Large Waterfall in Bull Creek Tributary 9996

© 2014 Steven Schwartzman

Written by Steve Schwartzman

September 20, 2014 at 5:27 AM

Not crop circles

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Ruellia nudiflora Flower with Circles 8033

While you’ve probably all heard about the hoaxes called crop circles, here are some strange little circles that I doubt any hoaxer would have taken the time to create. These tiny pale rings are in the petals of a wild petunia*, Ruellia nudiflora, a common wildflower that thrives in Austin’s summer heat. I don’t remember ever seen anything like this, so if anyone has an explanation for these marks, please speak up. One thing I’m sure didn’t create them is miniature alien spacecraft, but if any of you can parlay that into a fad for Petal Circles, I want my share of the royalties.

I took this picture on July 18th during the same jaunt through Great Hills Park that brought you a picture of a turk’s cap flower.

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* Don’t be fooled by the common name. The wild petunia that’s native in Texas belongs to the acanthus family, while garden petunias come from South America and are in the nightshade family.

© 2014 Steven Schwartzman

Written by Steve Schwartzman

September 19, 2014 at 5:13 AM

Doing our respective things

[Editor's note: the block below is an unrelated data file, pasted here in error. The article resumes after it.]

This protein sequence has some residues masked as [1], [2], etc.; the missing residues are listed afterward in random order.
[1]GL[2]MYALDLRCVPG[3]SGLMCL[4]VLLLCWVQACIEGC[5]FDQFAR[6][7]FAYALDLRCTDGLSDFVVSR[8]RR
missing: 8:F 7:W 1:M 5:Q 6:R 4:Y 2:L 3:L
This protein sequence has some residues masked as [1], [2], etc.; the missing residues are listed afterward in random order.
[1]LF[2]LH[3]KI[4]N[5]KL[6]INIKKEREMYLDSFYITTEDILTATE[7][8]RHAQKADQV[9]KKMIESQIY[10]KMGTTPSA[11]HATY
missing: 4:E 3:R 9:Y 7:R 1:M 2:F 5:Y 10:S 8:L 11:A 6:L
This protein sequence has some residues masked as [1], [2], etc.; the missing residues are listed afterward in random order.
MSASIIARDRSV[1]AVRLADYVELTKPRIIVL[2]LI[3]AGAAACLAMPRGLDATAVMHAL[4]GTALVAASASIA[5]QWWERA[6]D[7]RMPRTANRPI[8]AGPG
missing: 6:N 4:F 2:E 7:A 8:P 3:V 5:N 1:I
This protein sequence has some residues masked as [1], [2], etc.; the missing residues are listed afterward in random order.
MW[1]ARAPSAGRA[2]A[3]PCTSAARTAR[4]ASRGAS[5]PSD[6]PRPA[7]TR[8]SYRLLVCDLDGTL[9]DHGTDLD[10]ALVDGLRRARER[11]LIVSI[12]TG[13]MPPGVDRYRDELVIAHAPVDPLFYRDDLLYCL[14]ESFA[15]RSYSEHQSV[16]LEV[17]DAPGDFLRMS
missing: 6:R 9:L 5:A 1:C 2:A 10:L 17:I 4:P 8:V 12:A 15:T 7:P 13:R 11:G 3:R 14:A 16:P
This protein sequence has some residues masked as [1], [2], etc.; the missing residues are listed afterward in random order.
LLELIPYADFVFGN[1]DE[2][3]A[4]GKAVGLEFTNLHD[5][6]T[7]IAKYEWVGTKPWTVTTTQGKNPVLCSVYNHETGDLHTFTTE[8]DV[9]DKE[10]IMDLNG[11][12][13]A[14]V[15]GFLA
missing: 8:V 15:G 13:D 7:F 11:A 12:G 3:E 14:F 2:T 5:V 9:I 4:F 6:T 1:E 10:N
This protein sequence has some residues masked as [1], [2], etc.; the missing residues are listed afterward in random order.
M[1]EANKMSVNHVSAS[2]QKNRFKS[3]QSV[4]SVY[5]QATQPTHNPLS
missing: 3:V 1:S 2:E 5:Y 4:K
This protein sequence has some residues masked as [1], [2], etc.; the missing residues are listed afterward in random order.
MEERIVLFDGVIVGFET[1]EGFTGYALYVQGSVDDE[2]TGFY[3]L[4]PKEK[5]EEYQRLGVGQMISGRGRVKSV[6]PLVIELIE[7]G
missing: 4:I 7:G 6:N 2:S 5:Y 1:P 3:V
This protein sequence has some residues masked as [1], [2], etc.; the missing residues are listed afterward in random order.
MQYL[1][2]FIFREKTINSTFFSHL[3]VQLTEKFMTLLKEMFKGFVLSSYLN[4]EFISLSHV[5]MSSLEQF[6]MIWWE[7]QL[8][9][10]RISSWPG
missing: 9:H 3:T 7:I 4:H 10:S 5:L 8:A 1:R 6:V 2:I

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Variegated Fritillary Butterfly on Rain-Lily 7216

When I was photographing on September 9th at the end of Perry Lane near 45th Street I was fortunate to have a variegated fritillary, Euptoieta claudia, land on one of the nearby rain-lilies, Cooperia drummondii, and stay there long enough (over three minutes!) for both of us to do our respective things. Notice the chunk missing from yonder wing.

© 2014 Steven Schwartzman

Written by Steve Schwartzman

September 18, 2014 at 5:33 AM

Can you say svelte? (Alternate title: the return of rain-lilies)

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Rain-Lily Flower with Blue Sky 7041

We had some rain in Austin on September 4th and 7th, so by the 9th a fair number of rain-lilies (Cooperia drummondii) had come out. I photographed this one (and many another) where Perry Lane dead-ends on the west side of Mopac near 45th St.

© 2014 Steven Schwartzman

Written by Steve Schwartzman

September 17, 2014 at 5:43 AM